Like the man, the work is not without limitation. Miller’s choice to let each school, job, and (what feels like) game drive the narrative, at times, keeps him from more fully exploring some of the people and the period that make Warner’s story possible and compelling. In this light, Kate Buford’s work on Jim Thorpe, Native American Son: The Life and Sporting Legend of Jim Thorpe, could prove instructive. Buford’s biography is both wonderfully complex and timely in that she explores the legend and the racial and political climate in which he came to be one. Miller’s aim, while admirable, would have benefitted from a more thorough analysis of the national and sporting climate, placing Warner more carefully in conversation with predecessors like Camp and, eventually, a younger generation.
Pop Warner remains noteworthy, however, because like the Brickie Bowl it bridges the past and the future. Despite limitations, it shows us the man and in doing so provides further insight into how he and others helped transform the sport into America’s game. For this reason, Pop Warner’s name and legacy live on. His place as the fifth winningest Division I coach of all-time – which does not take into account his wins at Iowa State – has ensured his spot in football history and among coaching lore (p. 197). But it is a speech for the Junior Football Conference (JFC) in 1934, Miller argues, that would lead to his most enduring legacy. After Warner was the only one to appear and speak at the banquet due to weather, giving a rousing speech on the value of sportsmanship and athletic competition, the JFC realized a partnership with the great leader could benefit both the organization and the sport. In 1934, the JFC became the Pop Warner Football Conference. “Today there are approximately 325,000 boys and girls between the ages of 5 and 16 participating in Pop Warner leagues as players or cheerleaders in 42 states and several countries around the world” (p. 196). It is true that, to a young girl in the Rust Belt, I knew little about Pop Warner the man. But I did know Pop Warner football. I knew what it stood for, and I saw, first-hand, the kind of athletes it produced. Every Friday night they ran out onto the Brickie Bowl chanting and determined to “Work! Work! Work!”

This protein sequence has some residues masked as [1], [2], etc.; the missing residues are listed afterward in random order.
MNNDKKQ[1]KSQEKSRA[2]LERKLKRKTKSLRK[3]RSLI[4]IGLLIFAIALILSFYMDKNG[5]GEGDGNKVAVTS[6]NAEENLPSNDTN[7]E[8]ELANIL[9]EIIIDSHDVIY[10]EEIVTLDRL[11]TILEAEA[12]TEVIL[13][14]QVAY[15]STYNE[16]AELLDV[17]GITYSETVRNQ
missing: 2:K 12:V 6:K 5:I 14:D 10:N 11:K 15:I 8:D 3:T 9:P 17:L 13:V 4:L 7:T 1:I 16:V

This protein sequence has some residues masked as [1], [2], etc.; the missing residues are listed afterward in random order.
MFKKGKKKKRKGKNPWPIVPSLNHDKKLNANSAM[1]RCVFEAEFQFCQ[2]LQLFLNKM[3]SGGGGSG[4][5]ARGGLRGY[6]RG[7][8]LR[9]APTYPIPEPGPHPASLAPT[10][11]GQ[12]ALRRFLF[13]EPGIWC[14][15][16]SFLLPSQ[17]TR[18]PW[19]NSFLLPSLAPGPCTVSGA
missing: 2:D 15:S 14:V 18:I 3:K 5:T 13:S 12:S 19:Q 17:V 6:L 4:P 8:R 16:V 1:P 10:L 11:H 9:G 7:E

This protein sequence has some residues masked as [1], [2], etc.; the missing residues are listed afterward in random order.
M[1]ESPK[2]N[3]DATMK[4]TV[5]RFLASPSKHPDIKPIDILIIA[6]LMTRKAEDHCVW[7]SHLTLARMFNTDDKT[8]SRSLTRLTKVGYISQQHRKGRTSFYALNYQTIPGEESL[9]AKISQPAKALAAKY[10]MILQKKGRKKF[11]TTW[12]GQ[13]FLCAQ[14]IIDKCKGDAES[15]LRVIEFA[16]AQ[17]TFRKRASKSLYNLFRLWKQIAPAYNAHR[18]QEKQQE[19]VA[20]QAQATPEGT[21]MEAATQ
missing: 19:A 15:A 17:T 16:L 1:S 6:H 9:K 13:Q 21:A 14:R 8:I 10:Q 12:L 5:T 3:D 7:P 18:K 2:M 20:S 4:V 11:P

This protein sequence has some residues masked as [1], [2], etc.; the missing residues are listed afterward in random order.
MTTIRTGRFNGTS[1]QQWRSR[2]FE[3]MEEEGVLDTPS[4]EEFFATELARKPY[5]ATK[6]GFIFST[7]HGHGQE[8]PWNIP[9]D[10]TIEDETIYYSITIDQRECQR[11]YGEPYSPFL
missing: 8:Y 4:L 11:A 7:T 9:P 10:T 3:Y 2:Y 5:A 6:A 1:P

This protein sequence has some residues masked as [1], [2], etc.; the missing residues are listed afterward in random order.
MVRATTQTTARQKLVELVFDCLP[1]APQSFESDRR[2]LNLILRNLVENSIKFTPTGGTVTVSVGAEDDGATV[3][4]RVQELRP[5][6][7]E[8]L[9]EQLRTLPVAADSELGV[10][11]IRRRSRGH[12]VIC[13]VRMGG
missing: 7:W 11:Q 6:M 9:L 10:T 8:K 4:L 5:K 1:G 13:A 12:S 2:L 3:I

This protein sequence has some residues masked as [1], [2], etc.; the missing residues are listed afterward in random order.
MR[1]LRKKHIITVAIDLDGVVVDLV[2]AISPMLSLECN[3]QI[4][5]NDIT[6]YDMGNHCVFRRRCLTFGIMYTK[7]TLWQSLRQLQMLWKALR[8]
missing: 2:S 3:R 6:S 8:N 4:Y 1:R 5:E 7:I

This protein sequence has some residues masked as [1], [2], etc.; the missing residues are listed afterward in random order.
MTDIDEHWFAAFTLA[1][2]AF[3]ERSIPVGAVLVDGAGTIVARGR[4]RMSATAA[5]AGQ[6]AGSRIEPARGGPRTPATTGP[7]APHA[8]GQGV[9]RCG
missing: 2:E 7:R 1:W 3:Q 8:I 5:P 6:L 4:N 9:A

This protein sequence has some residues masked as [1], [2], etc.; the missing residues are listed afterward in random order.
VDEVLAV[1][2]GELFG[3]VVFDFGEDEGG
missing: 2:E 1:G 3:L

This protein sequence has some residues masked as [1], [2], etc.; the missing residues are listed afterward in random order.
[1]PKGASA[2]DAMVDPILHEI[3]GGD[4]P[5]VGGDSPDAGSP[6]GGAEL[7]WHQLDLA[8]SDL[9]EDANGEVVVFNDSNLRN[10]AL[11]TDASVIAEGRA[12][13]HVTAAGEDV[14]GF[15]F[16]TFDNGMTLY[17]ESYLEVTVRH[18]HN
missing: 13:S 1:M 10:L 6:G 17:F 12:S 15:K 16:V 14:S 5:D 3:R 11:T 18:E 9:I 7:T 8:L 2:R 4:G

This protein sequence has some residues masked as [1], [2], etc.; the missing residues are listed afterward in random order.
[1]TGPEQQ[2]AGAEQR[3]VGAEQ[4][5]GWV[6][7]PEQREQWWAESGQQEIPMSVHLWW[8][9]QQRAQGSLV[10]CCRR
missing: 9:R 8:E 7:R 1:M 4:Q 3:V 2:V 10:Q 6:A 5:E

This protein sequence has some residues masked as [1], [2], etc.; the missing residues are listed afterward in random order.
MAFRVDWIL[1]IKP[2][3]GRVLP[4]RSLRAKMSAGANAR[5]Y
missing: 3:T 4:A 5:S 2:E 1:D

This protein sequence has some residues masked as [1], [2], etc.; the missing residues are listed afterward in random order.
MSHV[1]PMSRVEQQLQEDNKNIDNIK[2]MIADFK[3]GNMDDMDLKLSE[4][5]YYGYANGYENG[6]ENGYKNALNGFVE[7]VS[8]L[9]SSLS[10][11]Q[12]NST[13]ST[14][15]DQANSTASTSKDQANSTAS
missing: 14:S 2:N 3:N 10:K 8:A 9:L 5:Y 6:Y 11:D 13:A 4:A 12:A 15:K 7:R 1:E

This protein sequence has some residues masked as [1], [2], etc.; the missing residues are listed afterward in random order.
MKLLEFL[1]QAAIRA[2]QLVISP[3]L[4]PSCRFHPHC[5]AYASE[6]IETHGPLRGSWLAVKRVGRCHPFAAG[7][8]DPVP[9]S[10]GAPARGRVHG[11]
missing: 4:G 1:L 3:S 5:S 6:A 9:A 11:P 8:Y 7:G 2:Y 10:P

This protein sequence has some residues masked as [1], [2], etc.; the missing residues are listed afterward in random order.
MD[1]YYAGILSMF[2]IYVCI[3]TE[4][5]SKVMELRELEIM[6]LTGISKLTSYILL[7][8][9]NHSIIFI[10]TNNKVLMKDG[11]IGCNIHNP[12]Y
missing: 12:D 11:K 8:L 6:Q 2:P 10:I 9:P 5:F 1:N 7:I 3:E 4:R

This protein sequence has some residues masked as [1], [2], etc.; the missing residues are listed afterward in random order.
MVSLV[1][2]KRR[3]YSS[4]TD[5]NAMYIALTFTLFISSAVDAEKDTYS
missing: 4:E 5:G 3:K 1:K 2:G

Last week I got to drive back through Hobart, to visit my old stomping grounds. I was disappointed to find the Brickie Bowl no longer in use, even while so much of the town looked exactly the same. Then I finished Miller’s work and realized perhaps that is the magic of this football-loving town and Pop Warner, the man. The ability to stand firm for something and, yet, evolve. The ability to be both larger than life through the actions of everyday people who, like the sport itself, continue to move forward without fear of looking back. Every Friday night, the team takes the field and puts it all on the line. Yes, Pop Warner appeared just a name in my memory. But clearly we knew him after all.
Kate Aguilar is a Ph.D. candidate in History at the University of Connecticut where she studies racial formation, gender, sport, and political culture in the post-1945 U.S. Taking as a lens the University of Miami’s football team, the Hurricanes, her dissertation analyzes the central place of the sport and the city to the 1980s development of the New Right; a focus that makes evident the significance of the Global South and the diverse racial, national, and transnational histories of South Florida and the Caribbean to Ronald Reagan’s particular brand of conservatism and the masculine national identity it fostered. She can be contacted at firstname.lastname@example.org.